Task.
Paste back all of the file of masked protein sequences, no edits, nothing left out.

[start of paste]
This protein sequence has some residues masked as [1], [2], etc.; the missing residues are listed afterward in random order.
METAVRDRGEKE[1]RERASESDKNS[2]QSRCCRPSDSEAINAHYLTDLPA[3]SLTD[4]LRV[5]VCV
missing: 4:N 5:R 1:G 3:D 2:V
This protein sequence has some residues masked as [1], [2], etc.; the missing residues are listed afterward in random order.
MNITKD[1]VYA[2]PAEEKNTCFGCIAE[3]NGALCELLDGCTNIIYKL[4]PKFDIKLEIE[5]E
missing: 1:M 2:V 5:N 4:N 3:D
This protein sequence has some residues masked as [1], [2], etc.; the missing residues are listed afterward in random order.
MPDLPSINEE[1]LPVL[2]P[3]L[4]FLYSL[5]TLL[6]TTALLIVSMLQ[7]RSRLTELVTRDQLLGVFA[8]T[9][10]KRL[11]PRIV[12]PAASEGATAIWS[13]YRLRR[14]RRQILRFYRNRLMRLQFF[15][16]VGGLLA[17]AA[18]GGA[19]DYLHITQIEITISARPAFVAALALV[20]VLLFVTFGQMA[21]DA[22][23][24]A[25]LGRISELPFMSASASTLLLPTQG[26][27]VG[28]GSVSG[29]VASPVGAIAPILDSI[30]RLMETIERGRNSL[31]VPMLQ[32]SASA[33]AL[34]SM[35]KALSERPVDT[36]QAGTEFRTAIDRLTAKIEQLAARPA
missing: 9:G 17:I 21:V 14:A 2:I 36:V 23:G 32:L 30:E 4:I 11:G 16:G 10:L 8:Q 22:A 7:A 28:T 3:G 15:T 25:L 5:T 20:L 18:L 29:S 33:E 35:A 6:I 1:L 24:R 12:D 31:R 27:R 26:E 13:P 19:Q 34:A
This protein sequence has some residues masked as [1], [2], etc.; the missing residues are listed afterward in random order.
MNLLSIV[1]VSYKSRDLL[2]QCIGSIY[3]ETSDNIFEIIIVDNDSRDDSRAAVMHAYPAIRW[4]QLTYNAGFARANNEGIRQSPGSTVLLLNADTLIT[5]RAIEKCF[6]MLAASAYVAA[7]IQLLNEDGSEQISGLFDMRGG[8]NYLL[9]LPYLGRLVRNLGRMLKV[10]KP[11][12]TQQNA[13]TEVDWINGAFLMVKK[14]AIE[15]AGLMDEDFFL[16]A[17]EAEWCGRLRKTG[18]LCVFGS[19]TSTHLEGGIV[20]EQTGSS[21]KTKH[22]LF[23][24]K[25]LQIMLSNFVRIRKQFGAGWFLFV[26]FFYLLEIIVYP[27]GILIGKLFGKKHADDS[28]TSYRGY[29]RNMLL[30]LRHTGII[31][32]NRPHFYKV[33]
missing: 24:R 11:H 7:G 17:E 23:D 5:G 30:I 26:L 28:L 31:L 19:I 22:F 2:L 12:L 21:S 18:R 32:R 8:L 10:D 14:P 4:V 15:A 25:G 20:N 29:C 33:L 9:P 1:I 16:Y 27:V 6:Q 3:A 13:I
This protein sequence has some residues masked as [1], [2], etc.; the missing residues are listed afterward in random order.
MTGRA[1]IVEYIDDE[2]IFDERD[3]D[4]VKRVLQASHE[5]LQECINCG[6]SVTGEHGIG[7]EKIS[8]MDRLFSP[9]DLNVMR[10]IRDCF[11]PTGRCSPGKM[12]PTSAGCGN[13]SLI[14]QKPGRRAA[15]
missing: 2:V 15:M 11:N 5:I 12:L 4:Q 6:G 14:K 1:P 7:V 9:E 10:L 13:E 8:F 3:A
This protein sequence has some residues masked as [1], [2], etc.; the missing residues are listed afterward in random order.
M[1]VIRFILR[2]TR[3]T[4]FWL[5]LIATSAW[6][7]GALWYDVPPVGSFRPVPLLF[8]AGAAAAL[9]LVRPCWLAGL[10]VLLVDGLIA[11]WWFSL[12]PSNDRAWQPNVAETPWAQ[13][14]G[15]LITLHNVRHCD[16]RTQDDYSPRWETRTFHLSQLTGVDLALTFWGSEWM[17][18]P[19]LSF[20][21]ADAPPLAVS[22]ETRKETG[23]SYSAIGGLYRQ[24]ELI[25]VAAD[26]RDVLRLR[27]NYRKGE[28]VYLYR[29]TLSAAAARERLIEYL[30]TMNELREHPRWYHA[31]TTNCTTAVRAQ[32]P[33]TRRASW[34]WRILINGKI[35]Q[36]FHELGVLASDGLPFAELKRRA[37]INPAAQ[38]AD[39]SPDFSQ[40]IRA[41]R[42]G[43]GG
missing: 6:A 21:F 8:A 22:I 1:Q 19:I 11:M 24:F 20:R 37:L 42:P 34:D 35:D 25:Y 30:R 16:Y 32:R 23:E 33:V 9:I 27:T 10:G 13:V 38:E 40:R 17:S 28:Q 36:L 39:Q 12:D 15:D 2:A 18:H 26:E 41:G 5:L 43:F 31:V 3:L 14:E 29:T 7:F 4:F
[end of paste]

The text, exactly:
This protein sequence has some residues masked as [1], [2], etc.; the missing residues are listed afterward in random order.
METAVRDRGEKE[1]RERASESDKNS[2]QSRCCRPSDSEAINAHYLTDLPA[3]SLTD[4]LRV[5]VCV
missing: 4:N 5:R 1:G 3:D 2:V
This protein sequence has some residues masked as [1], [2], etc.; the missing residues are listed afterward in random order.
MNITKD[1]VYA[2]PAEEKNTCFGCIAE[3]NGALCELLDGCTNIIYKL[4]PKFDIKLEIE[5]E
missing: 1:M 2:V 5:N 4:N 3:D
This protein sequence has some residues masked as [1], [2], etc.; the missing residues are listed afterward in random order.
MPDLPSINEE[1]LPVL[2]P[3]L[4]FLYSL[5]TLL[6]TTALLIVSMLQ[7]RSRLTELVTRDQLLGVFA[8]T[9][10]KRL[11]PRIV[12]PAASEGATAIWS[13]YRLRR[14]RRQILRFYRNRLMRLQFF[15][16]VGGLLA[17]AA[18]GGA[19]DYLHITQIEITISARPAFVAALALV[20]VLLFVTFGQMA[21]DA[22][23][24]A[25]LGRISELPFMSASASTLLLPTQG[26][27]VG[28]GSVSG[29]VASPVGAIAPILDSI[30]RLMETIERGRNSL[31]VPMLQ[32]SASA[33]AL[34]SM[35]KALSERPVDT[36]QAGTEFRTAIDRLTAKIEQLAARPA
missing: 9:G 17:I 21:V 14:A 2:I 36:V 23:G 32:L 30:E 4:I 11:G 16:G 10:L 8:Q 22:A 7:A 28:T 3:G 15:T 25:L 5:T 20:L 18:L 29:S 33:E 35:A 6:I 1:L 24:R 12:D 31:R 27:R 26:E 13:P 19:Q 34:A
This protein sequence has some residues masked as [1], [2], etc.; the missing residues are listed afterward in random order.
MNLLSIV[1]VSYKSRDLL[2]QCIGSIY[3]ETSDNIFEIIIVDNDSRDDSRAAVMHAYPAIRW[4]QLTYNAGFARANNEGIRQSPGSTVLLLNADTLIT[5]RAIEKCF[6]MLAASAYVAA[7]IQLLNEDGSEQISGLFDMRGG[8]NYLL[9]LPYLGRLVRNLGRMLKV[10]KP[11][12]TQQNA[13]TEVDWINGAFLMVKK[14]AIE[15]AGLMDEDFFL[16]A[17]EAEWCGRLRKTG[18]LCVFGS[19]TSTHLEGGIV[20]EQTGSS[21]KTKH[22]LF[23][24]K[25]LQIMLSNFVRIRKQFGAGWFLFV[26]FFYLLEIIVYP[27]GILIGKLFGKKHADDS[28]TSYRGY[29]RNMLL[30]LRHTGII[31][32]NRPHFYKV[33]
missing: 24:R 11:H 7:G 17:E 23:D 5:G 30:I 26:L 28:L 31:L 19:I 22:F 2:L 12:L 21:S 18:R 32:R 8:L 10:D 14:P 4:V 15:A 25:G 20:N 29:C 33:L 9:P 1:I 16:Y 27:V 6:Q 3:A 13:I
This protein sequence has some residues masked as [1], [2], etc.; the missing residues are listed afterward in random order.
MTGRA[1]IVEYIDDE[2]IFDERD[3]D[4]VKRVLQASHE[5]LQECINCG[6]SVTGEHGIG[7]EKIS[8]MDRLFSP[9]DLNVMR[10]IRDCF[11]PTGRCSPGKM[12]PTSAGCGN[13]SLI[14]QKPGRRAA[15]
missing: 2:V 15:M 11:N 5:I 12:L 4:Q 6:G 14:K 1:P 7:V 9:E 10:L 13:E 8:F 3:A
This protein sequence has some residues masked as [1], [2], etc.; the missing residues are listed afterward in random order.
M[1]VIRFILR[2]TR[3]T[4]FWL[5]LIATSAW[6][7]GALWYDVPPVGSFRPVPLLF[8]AGAAAAL[9]LVRPCWLAGL[10]VLLVDGLIA[11]WWFSL[12]PSNDRAWQPNVAETPWAQ[13][14]G[15]LITLHNVRHCD[16]RTQDDYSPRWETRTFHLSQLTGVDLALTFWGSEWM[17][18]P[19]LSF[20][21]ADAPPLAVS[22]ETRKETG[23]SYSAIGGLYRQ[24]ELI[25]VAAD[26]RDVLRLR[27]NYRKGE[28]VYLYR[29]TLSAAAARERLIEYL[30]TMNELREHPRWYHA[31]TTNCTTAVRAQ[32]P[33]TRRASW[34]WRILINGKI[35]Q[36]FHELGVLASDGLPFAELKRRA[37]INPAAQ[38]AD[39]SPDFSQ[40]IRA[41]R[42]G[43]GG
missing: 6:A 21:F 8:A 22:I 1:Q 19:I 11:M 24:F 20:R 37:L 42:P 34:D 35:D 25:Y 30:R 16:Y 32:R 23:E 33:V 9:I 27:T 10:G 13:V 38:E 40:R 17:S 28:Q 36:L 39:Q 12:D 15:D 2:A 18:H 26:E 41:G 5:L 43:F 31:V 3:L 14:E 29:T 7:F 4:F